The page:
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Your productivity as a financial advisor directly impacts how much money lines your pockets each month.

While that sounds like good news, here’s why it’s not:

Many financial advisors I’ve coached were allergic to organization. It’s nothing but a boring waste of time to them. But that’s only because they don’t understand this obvious truth:

The more organized you are, the more productive you become, and the more money you can make as a financial advisor!

Sure, organizing your desk isn’t as sexy as publishing a new marketing campaign. But it will increase your income, productivity, and peace of mind.

In this episode, you’ll discover 8 easy ways to become more organized (even if you’re a naturally unorganized person).

Ready to “nuke” your competitors by becoming more organized? Listen now.

Show highlights include:

  • How to increase your income simply by organizing your pantry (0:52)
  • The weird way reorganizing your sock drawer helps you land higher-quality clients (2:27)
  • Why throwing out old clothes you never wear instantly makes your marketing more effective (4:35)
  • The obvious, yet overlooked trick for landing more clients from your online ads (8:51)
  • The “8 Forms of Waste” system used to streamline factories that helps you shower in cash as a financial advisor (10:37)
  • How to deliver better results for your clients by giving them less value (14:58)
  • The sneaky way to boost your teammates’ productivity by simply being their friend (17:53)
  • Why adding every nitty-gritty detail of your day to your calendar doubles your productivity overnight (19:15)

If you’re looking for a way to set more appointments with qualified prospects, sign up for James’ brand new webinar about how financial advisors can get more clients with email marketing.

Go to https://TheAdvisorCoach.com/webinar to register today.

Go to https://TheAdvisorCoach.com/Coaching and pick up your free 90 minute download called “5 Keys to Success for Financial Advisors” when you join The James Pollard Inner Circle.

Discover how to get even better at marketing yourself with these resources:




Read Full Transcript

You're listening to “Financial Advisor Marketing”—the best show on the planet for financial advisors who want to get more clients, without all the stress. You're about to get the real scoop on everything from lead generation to closing the deal.

James is the founder of TheAdvisorCoach.com, where you can find an entire suite of products designed to help financial advisors grow their businesses more rapidly than ever before. Now, here is your host, James Pollard.

James: Welcome to the Financial Advisor Marketing podcast. This episode is going to be titled “How Financial Advisors Can Become More Organized – Part 2.”

Back in March 2020, I did an episode titled, “How Financial Advisors Can Become More Organized.” That's the Part 1, and I thought it would be one of my worst performing podcast episodes. I am a very organized person. I love organization. I know that organization can help financial advisors become more productive, and since productivity is directly related to financial advisors’ personal income, being organized is a way to increase income. I thought it was an extremely important concept, but I figured that the idea of organization would be so boring that it wouldn't get many downloads. [01:13.4]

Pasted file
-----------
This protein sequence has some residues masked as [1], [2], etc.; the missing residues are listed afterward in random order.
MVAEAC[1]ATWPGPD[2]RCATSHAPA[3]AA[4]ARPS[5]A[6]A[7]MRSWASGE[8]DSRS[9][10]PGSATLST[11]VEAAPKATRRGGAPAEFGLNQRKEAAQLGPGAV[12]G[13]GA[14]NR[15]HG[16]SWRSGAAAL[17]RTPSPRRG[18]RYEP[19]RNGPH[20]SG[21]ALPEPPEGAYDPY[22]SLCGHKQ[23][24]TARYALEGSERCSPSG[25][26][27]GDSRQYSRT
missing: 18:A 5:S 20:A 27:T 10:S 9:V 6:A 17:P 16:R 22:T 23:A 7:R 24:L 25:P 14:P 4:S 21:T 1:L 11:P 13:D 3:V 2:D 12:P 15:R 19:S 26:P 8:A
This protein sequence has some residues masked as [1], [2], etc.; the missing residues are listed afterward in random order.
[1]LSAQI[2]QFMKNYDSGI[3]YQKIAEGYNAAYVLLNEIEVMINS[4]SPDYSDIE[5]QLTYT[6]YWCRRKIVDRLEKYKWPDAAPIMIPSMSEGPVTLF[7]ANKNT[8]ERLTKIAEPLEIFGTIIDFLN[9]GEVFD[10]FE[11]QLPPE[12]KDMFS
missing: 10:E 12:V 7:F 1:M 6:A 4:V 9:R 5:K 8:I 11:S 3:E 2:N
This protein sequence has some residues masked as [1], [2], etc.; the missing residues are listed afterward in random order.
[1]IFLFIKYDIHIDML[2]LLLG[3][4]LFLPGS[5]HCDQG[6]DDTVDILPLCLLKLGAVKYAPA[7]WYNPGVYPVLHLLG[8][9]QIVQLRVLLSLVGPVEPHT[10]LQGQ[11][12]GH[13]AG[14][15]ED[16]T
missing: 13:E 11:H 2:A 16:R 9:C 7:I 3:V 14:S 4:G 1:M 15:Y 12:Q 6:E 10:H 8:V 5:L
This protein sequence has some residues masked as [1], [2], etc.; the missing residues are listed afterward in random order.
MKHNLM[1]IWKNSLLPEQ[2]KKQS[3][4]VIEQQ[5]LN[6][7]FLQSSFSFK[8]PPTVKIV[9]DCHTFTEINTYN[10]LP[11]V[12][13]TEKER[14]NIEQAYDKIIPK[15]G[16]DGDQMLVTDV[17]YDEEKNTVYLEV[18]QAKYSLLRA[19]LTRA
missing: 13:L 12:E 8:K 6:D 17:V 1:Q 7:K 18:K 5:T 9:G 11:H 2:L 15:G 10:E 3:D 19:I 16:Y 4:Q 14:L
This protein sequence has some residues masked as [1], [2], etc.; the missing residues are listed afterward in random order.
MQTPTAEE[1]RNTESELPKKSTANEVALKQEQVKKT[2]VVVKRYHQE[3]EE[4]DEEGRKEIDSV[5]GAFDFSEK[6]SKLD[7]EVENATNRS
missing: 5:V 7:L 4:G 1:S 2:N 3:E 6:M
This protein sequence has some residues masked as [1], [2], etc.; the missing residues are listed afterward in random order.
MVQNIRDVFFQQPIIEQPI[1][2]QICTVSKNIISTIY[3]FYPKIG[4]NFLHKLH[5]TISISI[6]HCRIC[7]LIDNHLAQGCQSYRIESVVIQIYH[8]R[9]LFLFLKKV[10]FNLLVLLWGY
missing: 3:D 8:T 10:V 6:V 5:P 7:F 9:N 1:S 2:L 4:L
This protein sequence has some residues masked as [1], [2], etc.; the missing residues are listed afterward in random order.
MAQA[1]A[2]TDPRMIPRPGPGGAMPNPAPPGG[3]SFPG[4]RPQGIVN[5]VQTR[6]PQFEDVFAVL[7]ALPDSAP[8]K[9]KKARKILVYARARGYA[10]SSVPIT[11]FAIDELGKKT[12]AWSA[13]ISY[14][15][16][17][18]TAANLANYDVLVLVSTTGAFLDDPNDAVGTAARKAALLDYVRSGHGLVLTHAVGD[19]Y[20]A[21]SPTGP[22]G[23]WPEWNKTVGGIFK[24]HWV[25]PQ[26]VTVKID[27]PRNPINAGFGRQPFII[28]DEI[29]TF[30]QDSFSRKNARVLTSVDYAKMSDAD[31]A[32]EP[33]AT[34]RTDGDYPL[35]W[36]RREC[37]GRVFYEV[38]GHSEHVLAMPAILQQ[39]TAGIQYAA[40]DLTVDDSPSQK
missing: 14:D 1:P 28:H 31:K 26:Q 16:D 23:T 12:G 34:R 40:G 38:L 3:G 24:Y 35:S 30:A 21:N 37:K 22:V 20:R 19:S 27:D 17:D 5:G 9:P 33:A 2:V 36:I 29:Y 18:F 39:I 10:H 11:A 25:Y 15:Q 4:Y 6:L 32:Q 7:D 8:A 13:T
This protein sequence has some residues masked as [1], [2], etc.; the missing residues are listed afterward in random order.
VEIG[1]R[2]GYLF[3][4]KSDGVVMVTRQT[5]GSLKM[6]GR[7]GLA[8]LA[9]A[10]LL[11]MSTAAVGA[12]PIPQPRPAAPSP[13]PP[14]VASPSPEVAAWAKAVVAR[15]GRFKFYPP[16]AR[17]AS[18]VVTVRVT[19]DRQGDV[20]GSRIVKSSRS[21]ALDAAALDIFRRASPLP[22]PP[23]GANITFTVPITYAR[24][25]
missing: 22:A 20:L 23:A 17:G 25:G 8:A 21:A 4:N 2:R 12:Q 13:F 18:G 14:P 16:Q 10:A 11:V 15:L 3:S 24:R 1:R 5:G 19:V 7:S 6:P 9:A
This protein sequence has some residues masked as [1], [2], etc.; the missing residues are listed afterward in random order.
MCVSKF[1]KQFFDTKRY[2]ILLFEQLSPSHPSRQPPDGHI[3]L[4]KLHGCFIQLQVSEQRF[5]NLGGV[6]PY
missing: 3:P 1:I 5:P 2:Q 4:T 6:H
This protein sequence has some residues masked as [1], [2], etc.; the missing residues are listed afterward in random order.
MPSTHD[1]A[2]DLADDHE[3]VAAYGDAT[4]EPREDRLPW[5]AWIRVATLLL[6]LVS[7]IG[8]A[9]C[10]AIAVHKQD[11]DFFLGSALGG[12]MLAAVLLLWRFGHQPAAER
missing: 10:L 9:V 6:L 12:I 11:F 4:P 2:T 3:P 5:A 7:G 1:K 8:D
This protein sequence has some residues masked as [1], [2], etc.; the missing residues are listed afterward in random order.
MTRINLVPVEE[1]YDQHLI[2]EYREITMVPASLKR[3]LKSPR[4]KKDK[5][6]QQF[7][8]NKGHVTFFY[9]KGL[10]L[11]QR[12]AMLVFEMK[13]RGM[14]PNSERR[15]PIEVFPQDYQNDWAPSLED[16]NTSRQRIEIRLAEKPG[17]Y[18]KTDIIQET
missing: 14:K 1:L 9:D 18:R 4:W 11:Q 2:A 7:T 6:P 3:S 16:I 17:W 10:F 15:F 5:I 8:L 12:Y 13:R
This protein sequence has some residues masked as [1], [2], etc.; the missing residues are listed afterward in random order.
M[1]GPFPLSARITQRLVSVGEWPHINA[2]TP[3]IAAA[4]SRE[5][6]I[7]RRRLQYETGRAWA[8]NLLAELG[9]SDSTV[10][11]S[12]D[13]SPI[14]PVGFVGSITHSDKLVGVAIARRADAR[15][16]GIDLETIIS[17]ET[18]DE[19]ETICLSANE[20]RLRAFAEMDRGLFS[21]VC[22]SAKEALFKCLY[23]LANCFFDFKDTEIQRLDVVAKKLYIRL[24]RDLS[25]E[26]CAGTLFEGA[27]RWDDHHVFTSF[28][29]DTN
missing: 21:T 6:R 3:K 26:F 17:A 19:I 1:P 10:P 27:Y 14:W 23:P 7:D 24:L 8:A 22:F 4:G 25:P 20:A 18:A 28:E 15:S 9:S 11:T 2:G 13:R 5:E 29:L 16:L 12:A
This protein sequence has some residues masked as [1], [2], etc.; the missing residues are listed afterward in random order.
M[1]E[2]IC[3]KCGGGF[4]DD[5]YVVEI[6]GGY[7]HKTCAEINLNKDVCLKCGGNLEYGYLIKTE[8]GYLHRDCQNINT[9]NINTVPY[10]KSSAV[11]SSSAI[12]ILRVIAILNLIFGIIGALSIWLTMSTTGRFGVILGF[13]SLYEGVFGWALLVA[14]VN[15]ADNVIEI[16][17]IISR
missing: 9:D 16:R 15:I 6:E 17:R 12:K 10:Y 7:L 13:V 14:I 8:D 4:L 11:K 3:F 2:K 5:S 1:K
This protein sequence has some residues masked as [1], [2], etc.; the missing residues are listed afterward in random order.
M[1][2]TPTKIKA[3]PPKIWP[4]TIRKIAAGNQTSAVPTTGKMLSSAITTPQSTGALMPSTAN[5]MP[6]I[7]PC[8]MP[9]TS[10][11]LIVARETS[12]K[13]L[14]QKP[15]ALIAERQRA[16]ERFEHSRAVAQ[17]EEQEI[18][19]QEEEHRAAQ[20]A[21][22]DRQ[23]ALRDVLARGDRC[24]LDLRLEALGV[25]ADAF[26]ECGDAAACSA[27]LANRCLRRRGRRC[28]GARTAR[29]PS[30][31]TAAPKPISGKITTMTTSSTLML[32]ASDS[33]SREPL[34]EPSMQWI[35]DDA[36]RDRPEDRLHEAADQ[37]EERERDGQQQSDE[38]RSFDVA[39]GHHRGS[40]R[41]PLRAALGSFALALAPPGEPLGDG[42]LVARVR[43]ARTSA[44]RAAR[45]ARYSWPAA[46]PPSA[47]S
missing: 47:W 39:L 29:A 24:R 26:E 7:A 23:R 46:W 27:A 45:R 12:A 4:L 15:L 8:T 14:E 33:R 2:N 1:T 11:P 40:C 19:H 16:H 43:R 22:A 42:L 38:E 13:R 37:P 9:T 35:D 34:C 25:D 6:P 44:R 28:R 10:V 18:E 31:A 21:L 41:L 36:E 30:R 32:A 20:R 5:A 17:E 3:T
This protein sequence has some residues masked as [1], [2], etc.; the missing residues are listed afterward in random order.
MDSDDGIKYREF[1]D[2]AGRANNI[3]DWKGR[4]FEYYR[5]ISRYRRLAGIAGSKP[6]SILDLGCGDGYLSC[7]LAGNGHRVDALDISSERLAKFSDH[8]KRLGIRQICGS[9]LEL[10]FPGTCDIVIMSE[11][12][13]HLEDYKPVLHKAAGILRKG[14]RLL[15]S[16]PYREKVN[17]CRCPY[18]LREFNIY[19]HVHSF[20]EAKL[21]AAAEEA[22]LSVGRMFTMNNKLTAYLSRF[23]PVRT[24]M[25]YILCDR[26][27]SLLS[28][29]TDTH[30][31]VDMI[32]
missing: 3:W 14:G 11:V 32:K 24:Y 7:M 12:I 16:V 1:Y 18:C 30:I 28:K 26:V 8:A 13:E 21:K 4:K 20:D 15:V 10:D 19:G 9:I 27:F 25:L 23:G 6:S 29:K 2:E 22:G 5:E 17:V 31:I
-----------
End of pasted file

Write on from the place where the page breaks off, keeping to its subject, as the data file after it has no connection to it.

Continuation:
Thankfully, I was wrong. It ended up doing fairly well, and to this day, it is one of my most-downloaded podcast episodes. I don't know how you listen to podcasts, but this podcast has almost 200 episodes now, and when people discover it, they don't typically start at Episode 1, then listen to Episode 2, then listen to Episode 3 and go all the way to this episode. They will typically start scrolling and go through dozens and dozens and dozens of episodes at a time and pick out episodes that appeal to them. My episodes are designed this way, too.

For example, if someone wants to learn about LinkedIn marketing, that person can scroll through the Financial Advisor Marketing podcast episodes and download the ones with “LinkedIn marketing” in the title. The same concept applies for niche marketing, content marketing, goal-setting habits, and more. These episodes have catchy titles, or at least, I try to make them catchy. [02:04.8]

I thought “How Financial Advisors Can Become More Organized” was a terrible title, but it ended up doing well and I never would've guessed that an episode about organization would've done so well, but here we are. I wouldn't be a good marketer if I didn't take advantage of it and try to squeeze a little more juice out of the concept, so here we are. I'm talking about organization, once again.

The good news here is that I'm a very organized person in real life. I'm the type of person who has the sock drawer inserts from the Container Store. I have long socks on one side, ankle socks in the middle, dress socks on the other side. I'm also the type of person who has different containers for different foods in the fridge and in the pantry as well.

I don't keep pasta in its original container. I will take it out and dump it into a separate container. Not the cardboard one, these are like the plastic ones from the Container Store. I use these specifically for holding pasta. I've got a long one for spaghetti. If I buy spaghetti, I will take it out and I will put it into this container. My pantry, it looks like a well-played game of Tetris, and the same thing applies to pretty much every room in my house, and even in the garage specific tools have specific shelves. Painting tools go on one shelf. Car detailing tools go on another shelf and so on. [03:18.3]